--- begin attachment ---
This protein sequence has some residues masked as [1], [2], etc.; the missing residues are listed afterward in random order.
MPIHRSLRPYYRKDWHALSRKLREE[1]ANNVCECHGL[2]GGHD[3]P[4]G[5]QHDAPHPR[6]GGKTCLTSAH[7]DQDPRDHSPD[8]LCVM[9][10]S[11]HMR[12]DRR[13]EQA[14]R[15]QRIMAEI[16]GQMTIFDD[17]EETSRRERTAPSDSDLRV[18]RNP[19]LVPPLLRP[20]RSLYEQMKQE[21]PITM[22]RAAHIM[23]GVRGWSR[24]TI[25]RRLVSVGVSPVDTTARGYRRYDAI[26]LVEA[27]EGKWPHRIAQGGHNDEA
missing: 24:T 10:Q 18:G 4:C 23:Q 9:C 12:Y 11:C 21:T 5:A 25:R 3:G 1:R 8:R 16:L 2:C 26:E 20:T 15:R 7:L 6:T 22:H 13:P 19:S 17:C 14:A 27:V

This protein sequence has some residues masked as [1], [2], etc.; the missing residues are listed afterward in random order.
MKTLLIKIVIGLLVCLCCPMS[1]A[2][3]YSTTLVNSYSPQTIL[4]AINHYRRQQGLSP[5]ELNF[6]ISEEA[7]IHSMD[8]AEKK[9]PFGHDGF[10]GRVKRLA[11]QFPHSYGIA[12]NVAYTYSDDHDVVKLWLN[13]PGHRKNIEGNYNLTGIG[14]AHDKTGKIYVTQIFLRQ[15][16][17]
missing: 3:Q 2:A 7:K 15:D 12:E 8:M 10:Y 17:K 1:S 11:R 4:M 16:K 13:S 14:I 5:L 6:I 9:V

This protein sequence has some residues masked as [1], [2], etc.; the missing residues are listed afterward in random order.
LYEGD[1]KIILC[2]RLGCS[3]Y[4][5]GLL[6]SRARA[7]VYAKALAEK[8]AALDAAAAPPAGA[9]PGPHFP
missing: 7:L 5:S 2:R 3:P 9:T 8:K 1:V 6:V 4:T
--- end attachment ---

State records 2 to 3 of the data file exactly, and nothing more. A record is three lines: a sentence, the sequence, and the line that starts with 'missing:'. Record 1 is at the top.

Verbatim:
This protein sequence has some residues masked as [1], [2], etc.; the missing residues are listed afterward in random order.
MKTLLIKIVIGLLVCLCCPMS[1]A[2][3]YSTTLVNSYSPQTIL[4]AINHYRRQQGLSP[5]ELNF[6]ISEEA[7]IHSMD[8]AEKK[9]PFGHDGF[10]GRVKRLA[11]QFPHSYGIA[12]NVAYTYSDDHDVVKLWLN[13]PGHRKNIEGNYNLTGIG[14]AHDKTGKIYVTQIFLRQ[15][16][17]
missing: 3:Q 2:A 7:K 15:D 12:E 8:M 10:Y 17:K 1:S 11:R 4:M 16:K 13:S 14:I 5:L 6:I 9:V

This protein sequence has some residues masked as [1], [2], etc.; the missing residues are listed afterward in random order.
LYEGD[1]KIILC[2]RLGCS[3]Y[4][5]GLL[6]SRARA[7]VYAKALAEK[8]AALDAAAAPPAGA[9]PGPHFP
missing: 7:L 5:S 2:R 3:P 9:T 8:K 1:V 6:V 4:T